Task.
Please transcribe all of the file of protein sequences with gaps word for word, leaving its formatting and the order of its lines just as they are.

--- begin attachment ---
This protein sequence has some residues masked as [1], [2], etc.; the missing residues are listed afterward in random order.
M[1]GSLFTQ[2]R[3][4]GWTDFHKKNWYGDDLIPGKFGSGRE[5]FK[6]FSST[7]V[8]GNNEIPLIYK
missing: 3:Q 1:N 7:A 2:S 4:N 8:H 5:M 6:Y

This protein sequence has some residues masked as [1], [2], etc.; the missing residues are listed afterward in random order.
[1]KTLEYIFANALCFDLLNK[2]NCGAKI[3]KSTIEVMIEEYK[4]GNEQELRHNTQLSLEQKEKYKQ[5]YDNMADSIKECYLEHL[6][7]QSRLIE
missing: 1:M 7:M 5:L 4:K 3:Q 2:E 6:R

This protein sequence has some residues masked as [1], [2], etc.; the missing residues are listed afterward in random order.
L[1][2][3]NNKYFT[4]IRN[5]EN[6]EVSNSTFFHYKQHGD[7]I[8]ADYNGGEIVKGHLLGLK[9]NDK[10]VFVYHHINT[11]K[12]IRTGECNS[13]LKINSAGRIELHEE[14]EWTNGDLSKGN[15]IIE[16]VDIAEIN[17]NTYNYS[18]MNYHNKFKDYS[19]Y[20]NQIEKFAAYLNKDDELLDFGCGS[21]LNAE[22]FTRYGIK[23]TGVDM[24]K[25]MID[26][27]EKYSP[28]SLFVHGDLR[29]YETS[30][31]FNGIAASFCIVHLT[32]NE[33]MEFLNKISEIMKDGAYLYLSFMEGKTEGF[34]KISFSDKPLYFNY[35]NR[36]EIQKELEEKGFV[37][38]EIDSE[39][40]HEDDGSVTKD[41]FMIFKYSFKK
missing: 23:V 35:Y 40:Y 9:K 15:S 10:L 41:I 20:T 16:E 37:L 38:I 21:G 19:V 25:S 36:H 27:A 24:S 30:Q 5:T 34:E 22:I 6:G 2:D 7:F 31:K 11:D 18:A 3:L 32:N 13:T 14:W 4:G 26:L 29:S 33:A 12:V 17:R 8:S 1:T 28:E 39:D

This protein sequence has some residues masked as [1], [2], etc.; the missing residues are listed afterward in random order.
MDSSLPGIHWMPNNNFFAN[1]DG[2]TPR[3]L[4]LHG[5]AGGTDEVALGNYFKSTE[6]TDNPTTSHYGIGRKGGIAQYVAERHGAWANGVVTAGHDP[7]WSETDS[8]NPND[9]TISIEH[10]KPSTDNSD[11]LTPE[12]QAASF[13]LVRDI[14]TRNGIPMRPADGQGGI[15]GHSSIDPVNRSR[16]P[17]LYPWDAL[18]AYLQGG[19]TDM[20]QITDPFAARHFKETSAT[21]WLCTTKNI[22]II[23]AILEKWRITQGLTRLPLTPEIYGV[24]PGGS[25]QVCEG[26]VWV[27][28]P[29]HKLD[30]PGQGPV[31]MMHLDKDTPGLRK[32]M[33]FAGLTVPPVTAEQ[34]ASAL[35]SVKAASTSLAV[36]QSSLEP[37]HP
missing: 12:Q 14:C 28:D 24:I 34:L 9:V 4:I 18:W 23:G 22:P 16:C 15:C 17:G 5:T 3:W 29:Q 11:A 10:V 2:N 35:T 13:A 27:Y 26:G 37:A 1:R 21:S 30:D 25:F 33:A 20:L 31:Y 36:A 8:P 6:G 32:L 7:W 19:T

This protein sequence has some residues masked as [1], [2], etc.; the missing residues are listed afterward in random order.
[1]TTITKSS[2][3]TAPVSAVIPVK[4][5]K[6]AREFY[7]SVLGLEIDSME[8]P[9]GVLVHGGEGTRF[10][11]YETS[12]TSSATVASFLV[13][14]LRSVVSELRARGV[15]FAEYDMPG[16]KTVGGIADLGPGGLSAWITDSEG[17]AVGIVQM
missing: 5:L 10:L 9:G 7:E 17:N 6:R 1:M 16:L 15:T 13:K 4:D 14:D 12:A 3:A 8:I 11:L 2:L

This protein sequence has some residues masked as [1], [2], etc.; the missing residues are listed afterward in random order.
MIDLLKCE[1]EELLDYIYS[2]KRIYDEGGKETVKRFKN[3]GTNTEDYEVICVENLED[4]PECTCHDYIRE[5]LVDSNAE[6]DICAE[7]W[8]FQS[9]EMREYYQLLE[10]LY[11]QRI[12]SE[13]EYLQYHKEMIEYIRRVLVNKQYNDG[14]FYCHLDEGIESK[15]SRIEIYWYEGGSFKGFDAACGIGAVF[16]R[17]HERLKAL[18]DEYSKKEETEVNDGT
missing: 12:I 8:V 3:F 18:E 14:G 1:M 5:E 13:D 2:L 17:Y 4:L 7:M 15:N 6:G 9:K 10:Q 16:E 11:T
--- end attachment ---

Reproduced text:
This protein sequence has some residues masked as [1], [2], etc.; the missing residues are listed afterward in random order.
M[1]GSLFTQ[2]R[3][4]GWTDFHKKNWYGDDLIPGKFGSGRE[5]FK[6]FSST[7]V[8]GNNEIPLIYK
missing: 3:Q 1:N 7:A 2:S 4:N 8:H 5:M 6:Y

This protein sequence has some residues masked as [1], [2], etc.; the missing residues are listed afterward in random order.
[1]KTLEYIFANALCFDLLNK[2]NCGAKI[3]KSTIEVMIEEYK[4]GNEQELRHNTQLSLEQKEKYKQ[5]YDNMADSIKECYLEHL[6][7]QSRLIE
missing: 1:M 7:M 5:L 4:K 3:Q 2:E 6:R

This protein sequence has some residues masked as [1], [2], etc.; the missing residues are listed afterward in random order.
L[1][2][3]NNKYFT[4]IRN[5]EN[6]EVSNSTFFHYKQHGD[7]I[8]ADYNGGEIVKGHLLGLK[9]NDK[10]VFVYHHINT[11]K[12]IRTGECNS[13]LKINSAGRIELHEE[14]EWTNGDLSKGN[15]IIE[16]VDIAEIN[17]NTYNYS[18]MNYHNKFKDYS[19]Y[20]NQIEKFAAYLNKDDELLDFGCGS[21]LNAE[22]FTRYGIK[23]TGVDM[24]K[25]MID[26][27]EKYSP[28]SLFVHGDLR[29]YETS[30][31]FNGIAASFCIVHLT[32]NE[33]MEFLNKISEIMKDGAYLYLSFMEGKTEGF[34]KISFSDKPLYFNY[35]NR[36]EIQKELEEKGFV[37][38]EIDSE[39][40]HEDDGSVTKD[41]FMIFKYSFKK
missing: 23:V 35:Y 40:Y 9:K 15:S 10:L 41:I 20:T 16:E 37:L 38:I 21:G 19:V 25:S 36:H 27:A 24:S 30:Q 5:T 34:E 22:I 6:G 2:D 7:F 31:K 11:D 18:A 3:L 32:N 13:T 14:W 4:G 26:L 29:S 33:A 12:V 17:R 8:S 1:T 28:E 39:D

This protein sequence has some residues masked as [1], [2], etc.; the missing residues are listed afterward in random order.
MDSSLPGIHWMPNNNFFAN[1]DG[2]TPR[3]L[4]LHG[5]AGGTDEVALGNYFKSTE[6]TDNPTTSHYGIGRKGGIAQYVAERHGAWANGVVTAGHDP[7]WSETDS[8]NPND[9]TISIEH[10]KPSTDNSD[11]LTPE[12]QAASF[13]LVRDI[14]TRNGIPMRPADGQGGI[15]GHSSIDPVNRSR[16]P[17]LYPWDAL[18]AYLQGG[19]TDM[20]QITDPFAARHFKETSAT[21]WLCTTKNI[22]II[23]AILEKWRITQGLTRLPLTPEIYGV[24]PGGS[25]QVCEG[26]VWV[27][28]P[29]HKLD[30]PGQGPV[31]MMHLDKDTPGLRK[32]M[33]FAGLTVPPVTAEQ[34]ASAL[35]SVKAASTSLAV[36]QSSLEP[37]HP
missing: 12:Q 14:C 28:D 24:I 34:L 9:V 4:I 18:W 23:G 22:P 16:C 15:C 17:G 5:T 3:W 29:Q 11:A 10:V 2:N 35:T 13:A 27:Y 26:G 37:A 1:R 21:S 30:D 25:F 33:A 20:L 31:Y 36:A 8:P 6:G 32:L 7:W 19:T

This protein sequence has some residues masked as [1], [2], etc.; the missing residues are listed afterward in random order.
[1]TTITKSS[2][3]TAPVSAVIPVK[4][5]K[6]AREFY[7]SVLGLEIDSME[8]P[9]GVLVHGGEGTRF[10][11]YETS[12]TSSATVASFLV[13][14]LRSVVSELRARGV[15]FAEYDMPG[16]KTVGGIADLGPGGLSAWITDSEG[17]AVGIVQM
missing: 5:L 10:L 9:G 7:E 17:N 6:R 1:M 16:L 15:T 13:K 4:D 14:D 12:A 3:A 8:I 11:L 2:L

This protein sequence has some residues masked as [1], [2], etc.; the missing residues are listed afterward in random order.
MIDLLKCE[1]EELLDYIYS[2]KRIYDEGGKETVKRFKN[3]GTNTEDYEVICVENLED[4]PECTCHDYIRE[5]LVDSNAE[6]DICAE[7]W[8]FQS[9]EMREYYQLLE[10]LY[11]QRI[12]SE[13]EYLQYHKEMIEYIRRVLVNKQYNDG[14]FYCHLDEGIESK[15]SRIEIYWYEGGSFKGFDAACGIGAVF[16]R[17]HERLKAL[18]DEYSKKEETEVNDGT
missing: 12:I 8:V 3:F 18:E 14:G 1:M 5:E 13:D 2:L 17:Y 4:L 7:M 15:N 6:G 9:K 10:Q 16:E 11:T